I want to explore how one gets infected with Salmonella.
From the Center for Disease Control:
How do people catch Salmonella?
Salmonella live in the intestinal tracts of humans and other animals, including birds. Salmonella are usually transmitted to humans by eating foods contaminated with animal feces. Contaminated foods usually look and smell normal. Contaminated foods are often of animal origin, such as beef, poultry, milk, or eggs, but any food, including vegetables, may become contaminated. Thorough cooking kills Salmonella. Food may also become contaminated by the hands of an infected food handler who did not wash hands with soap after using the bathroom.
Salmonella may also be found in the feces of some pets, especially those with diarrhea, and people can become infected if they do not wash their hands after contact with pets or pet feces. Reptiles, such as turtles, lizards, and snakes, are particularly likely to harbor Salmonella. Many chicks and young birds carry Salmonella in their feces. People should always wash their hands immediately after handling a reptile or bird, even if the animal is healthy. Adults should also assure that children wash their hands after handling a reptile or bird, or after touching its environment.
Also, the Risks of Raw study points at raw-fed dogs shedding Salmonella. Not infections, not infections of family members, but just that it is present in their feces. As the public is not prone to rub dog feces in their face, the risk of infection should be low. Is there proof otherwise? Not in this study.
Dogs also shed E.coli! Shouldn't we be having a state of emergency over E.coli as well?
Shouldn't we never own reptiles? Never eat peanut butter? Spinach? Tomatoes?
3. Having multiple dogs in a household, using probiotics and contact with livestock are important potential risk factors that need to be investigated further.
These were factors that were flagged by the authors for future investigation, because at first they seemed to be associated with Salmonella shedding in the dogs, but when the feeding of raw diets was taken into account the associations were no longer significant. A larger study, or one using a different design, will be needed to help tease apart the potential effects of these factors from feeding practices.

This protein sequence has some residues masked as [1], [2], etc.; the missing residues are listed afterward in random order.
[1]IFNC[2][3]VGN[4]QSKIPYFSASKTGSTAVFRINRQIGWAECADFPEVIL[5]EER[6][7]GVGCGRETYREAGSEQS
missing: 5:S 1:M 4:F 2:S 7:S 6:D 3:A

The bottom line: Feeding raw is risky business. Some people swear by the benefits of raw diets, but the objective evidence is lacking. There is clear evidence of the risks. In my mind, the potential up-side simply cannot outweigh the well-established down-side of feeding raw diets to pets.
The unbelievably biased point of view is most evident in their final paragraph.
Well-established? When? By whom? How much risk, exactly, and of what?
Now that my feisty has run out... I'm just trying to see if from their perspective... do you think its also a case in knowing TOO much? Being TOO aware? Never doing what could be biologically the best thing ever for your dog (feeding raw) because you are too hyper aware of the POTENTIAL risks?
Maybe a bit of ignorance is truly bliss... I don't worry as much about the risks of parasites, bacteria and zoonosis thereof because I'm confident in how I safely/smartly handle, store, prepare and feed the raw food.
Man, I wish I worked for Mythbusters!